• Individual blooms yes, but the number of cultivars is numerous, not to mention one healthy stalk of Bearded will produce 6-8 flowers easily. Dutch, Siberian, Bearded, Japanese, Reticulate-bulbed (subgenus Hermodactyloides) irises are very early, and many more. Not being a collector, I am sure I am forgetting some good ones. Some rebloom in fall too. I think the garden could easily have iris for a long season. My miniatures were blooming early May, now the bearded are starting. Siberian are coming.

  3. Kamila Pala says:

    It looks fantastic! 🙂 Nice set of photos and good inspiration, bye, Kamila

  4. Loretta says:

    Gorgeous, your posts are always so inspirational and full of knowledge. It is also known that some perennials should be cut back even before blooming as it will give it a sturdier and more successful bloom time? I’m thinking mums and black eyed susans and a few others spring to mind. What do you think? I also divided my enormous hosta today as it was taking up too much room in one area. I hope I have not done it a disservice.

    • Thank you, Loretta. Yes, mums and Rudbeckia get multiple haircuts a few times before bloom time. I use July 4th as an endpoint to stop shearing-back because it is easy to remember, but make sure that they are cut early in the season too. Cutting them back encourages branching which makes them sturdier too. I have not been cutting Rudbeckia back since we have had so many years of little rain. When drought years are on us, the plants bloom great but on much shorter stems. They withstand wind better and also help keep the dry soil from eroding since they are so numerous. Being numerous keeps the soil cooler and retain moisture by shading. I may have a post on this at some point. I get so many searches here on GWGT with questions like this. Oh, and nothing really hurts Hosta. The toughest plant around. I divide them all year, but would not tell others to do that though.

  5. M@Home says:

    Very nice! Autumn has started, actually it is almost winter, and all I now want to do is go prune our overgrown (dead-on-the-inside) plants that we’ve inherited with our new house! Looking forward to when the time is ready here.

    • Autumn is a favorite time of year for me, more so than either spring or summer. I get to enjoy the garden a bit more, so I have tons of plants blooming then. Spring and summer are too busy with work, so I spend less time after the initial cleanup. Travel takes me away most years in May, so I have missed iris, tulips, allium and peonies most years. This is my first May home in six years.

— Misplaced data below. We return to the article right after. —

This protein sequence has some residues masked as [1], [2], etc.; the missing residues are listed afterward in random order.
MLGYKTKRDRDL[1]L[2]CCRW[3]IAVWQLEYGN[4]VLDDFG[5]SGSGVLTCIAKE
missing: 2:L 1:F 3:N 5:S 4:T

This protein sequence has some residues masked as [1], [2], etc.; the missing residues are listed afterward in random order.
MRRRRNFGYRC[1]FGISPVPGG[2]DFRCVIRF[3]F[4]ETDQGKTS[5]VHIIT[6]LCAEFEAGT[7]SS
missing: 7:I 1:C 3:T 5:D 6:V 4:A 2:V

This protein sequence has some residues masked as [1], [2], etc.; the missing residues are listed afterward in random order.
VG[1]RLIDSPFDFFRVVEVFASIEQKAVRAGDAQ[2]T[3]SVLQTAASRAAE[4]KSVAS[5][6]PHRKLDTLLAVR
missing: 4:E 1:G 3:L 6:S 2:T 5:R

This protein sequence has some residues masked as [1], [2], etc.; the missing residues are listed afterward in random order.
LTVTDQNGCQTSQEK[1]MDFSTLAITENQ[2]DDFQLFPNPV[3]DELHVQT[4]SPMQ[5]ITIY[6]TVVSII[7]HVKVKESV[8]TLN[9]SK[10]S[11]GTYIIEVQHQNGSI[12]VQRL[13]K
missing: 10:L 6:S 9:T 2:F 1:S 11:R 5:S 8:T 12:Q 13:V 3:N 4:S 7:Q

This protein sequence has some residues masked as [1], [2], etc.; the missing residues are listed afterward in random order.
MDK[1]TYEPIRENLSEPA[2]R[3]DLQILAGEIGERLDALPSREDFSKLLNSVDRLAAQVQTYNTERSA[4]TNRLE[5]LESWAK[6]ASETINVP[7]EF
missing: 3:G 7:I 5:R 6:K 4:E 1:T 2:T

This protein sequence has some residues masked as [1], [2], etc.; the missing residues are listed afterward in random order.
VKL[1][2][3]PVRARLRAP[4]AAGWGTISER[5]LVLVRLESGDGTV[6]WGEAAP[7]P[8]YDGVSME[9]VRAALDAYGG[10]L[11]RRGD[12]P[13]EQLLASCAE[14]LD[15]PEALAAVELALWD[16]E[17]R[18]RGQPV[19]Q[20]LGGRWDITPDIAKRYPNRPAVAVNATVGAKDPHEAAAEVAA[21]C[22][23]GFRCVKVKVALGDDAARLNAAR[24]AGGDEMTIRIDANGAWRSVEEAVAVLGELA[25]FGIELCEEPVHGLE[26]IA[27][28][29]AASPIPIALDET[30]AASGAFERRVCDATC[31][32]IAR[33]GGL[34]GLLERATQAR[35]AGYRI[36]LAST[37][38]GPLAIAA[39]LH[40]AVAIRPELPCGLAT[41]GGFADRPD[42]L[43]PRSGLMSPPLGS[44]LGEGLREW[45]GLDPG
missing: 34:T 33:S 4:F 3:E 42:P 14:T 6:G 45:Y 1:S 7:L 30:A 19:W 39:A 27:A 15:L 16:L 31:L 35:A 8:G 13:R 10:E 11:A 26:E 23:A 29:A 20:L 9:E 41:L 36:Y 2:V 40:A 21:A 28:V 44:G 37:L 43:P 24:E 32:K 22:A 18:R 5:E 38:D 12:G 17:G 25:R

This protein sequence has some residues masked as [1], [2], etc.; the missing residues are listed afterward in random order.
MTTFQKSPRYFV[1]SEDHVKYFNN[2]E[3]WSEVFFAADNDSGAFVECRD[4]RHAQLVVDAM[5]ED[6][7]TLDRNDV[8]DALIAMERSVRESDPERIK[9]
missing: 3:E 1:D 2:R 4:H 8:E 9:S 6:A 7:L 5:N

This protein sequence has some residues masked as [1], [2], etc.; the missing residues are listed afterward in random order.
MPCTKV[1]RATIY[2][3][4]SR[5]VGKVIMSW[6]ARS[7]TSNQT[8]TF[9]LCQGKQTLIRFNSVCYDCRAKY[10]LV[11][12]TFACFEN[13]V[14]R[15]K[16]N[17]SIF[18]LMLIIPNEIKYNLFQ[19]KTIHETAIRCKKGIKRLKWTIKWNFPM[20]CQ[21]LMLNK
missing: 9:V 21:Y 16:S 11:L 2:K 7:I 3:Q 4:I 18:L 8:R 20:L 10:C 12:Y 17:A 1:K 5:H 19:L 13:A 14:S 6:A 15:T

6. All good points. I really didn’t use many herbaceous perennials or natives in my early designs or on my home properties. When I started blogging my design attitude changed exotics to natives/cottage perennials and especially north american mono-cots.

    • I have many native plants, but they are the cultivars rather than straight species. Only a few true natives in my tiny garden. I really do like your prairie plants though. They would look very out of place here.

  7. Well, you know I like the wild and rambunctious plants, but I do have some well-behaved cultivars mixed in as well. I just have to keep an eye on them so they don’t get smothered.

    • I found I had to remove the very aggressive native plant cultivars. I found it is almost impossible to keep up with them as they always return. Tradescantia is terrible. It is even in the back garden and I am unsure how it got there. Must have been a root cutting that missed disposal. Same with the supposed to be under 3 foot tall goldenrod that must have reverted and grew 5.5 feet tall and seeded everywhere. Three years is all the the time is spent dwarf sized and behaved. Then it was like an out of control teenager.

  8. Yes, my knees are sore from the weeding, trimming, planting of annuals, etc.
    Love all your flower combinations. The colors go so well together and very well planned out.